The Timing and Pace of Health Transitions around the World
AbstractEstimates from some 700 mostly national studies of survival in the past are assembled to create a broad picture of regional and global life expectancy gains across space and time and to examine implications of that picture. At the initiation of their health transitions, most countries had a life expectancy between 25 and 35 years. Countries that began later made gains at a faster pace. Those faster gains are usually associated with the dissemination of Western medicine. But rapid gains occurred in the period 1920-50, largely before the availability of antibiotics or modern vaccines. Especially rapid gains came in the years immediately after World War II in countries where the leading causes of death were communicable diseases that could be managed with antibiotics but also in countries where the leading causes of death were degenerative organ diseases. Both periods of rapid gain await satisfactory explanation. The bibliography of more than 700 sources is published separately on the web at � http://www.lifetable.de.RileyBib.htm �. Copyright 2005 The Population Council, Inc..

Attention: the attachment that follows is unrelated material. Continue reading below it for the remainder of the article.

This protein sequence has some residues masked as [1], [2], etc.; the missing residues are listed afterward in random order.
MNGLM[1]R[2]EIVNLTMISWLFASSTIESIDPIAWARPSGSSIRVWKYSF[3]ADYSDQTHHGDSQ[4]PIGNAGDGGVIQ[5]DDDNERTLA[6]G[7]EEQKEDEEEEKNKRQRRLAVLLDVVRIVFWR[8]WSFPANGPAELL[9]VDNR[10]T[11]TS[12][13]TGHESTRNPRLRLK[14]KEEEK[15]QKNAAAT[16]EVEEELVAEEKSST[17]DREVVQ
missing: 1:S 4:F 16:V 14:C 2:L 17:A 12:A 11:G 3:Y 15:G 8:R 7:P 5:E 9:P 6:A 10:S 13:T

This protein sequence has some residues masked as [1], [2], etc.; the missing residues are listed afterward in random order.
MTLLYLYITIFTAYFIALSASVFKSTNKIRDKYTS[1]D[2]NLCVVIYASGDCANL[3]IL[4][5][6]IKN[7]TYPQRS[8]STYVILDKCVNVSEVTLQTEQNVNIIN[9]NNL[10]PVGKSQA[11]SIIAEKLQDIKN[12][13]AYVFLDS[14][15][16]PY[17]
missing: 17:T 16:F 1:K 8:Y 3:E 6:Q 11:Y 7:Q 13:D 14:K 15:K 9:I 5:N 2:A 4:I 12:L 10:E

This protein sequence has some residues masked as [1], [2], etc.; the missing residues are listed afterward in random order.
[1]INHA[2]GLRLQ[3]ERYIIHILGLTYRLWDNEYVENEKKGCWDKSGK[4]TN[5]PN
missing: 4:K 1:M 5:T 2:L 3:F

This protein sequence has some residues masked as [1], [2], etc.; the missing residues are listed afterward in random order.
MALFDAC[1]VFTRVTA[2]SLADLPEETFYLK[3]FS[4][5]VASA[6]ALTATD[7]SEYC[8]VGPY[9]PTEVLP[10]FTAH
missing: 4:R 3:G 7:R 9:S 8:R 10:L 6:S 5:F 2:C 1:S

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Bibliographic InfoArticle provided by The Population Council, Inc. in its journal Population and Development Review.
Volume (Year): 31 (2005)
Issue (Month): 4 ()
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Web page: http://www.blackwellpublishing.com/journal.asp?ref=0098-7921
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"On the determinants of mortality reductions in the developing world,"
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529, Department of Economics PUC-Rio (Brazil).
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Open Access publications from Universidad Carlos III de Madrid
info:hdl:10016/631, Universidad Carlos III de Madrid.
- Leandro Prados de la Escosura, 2007. "International inequality and polarization in living standards, 1870-2000 : evidence from the Western World," Working Papers in Economic History wp07-05, Universidad Carlos III, Departamento de Historia Económica e Instituciones.
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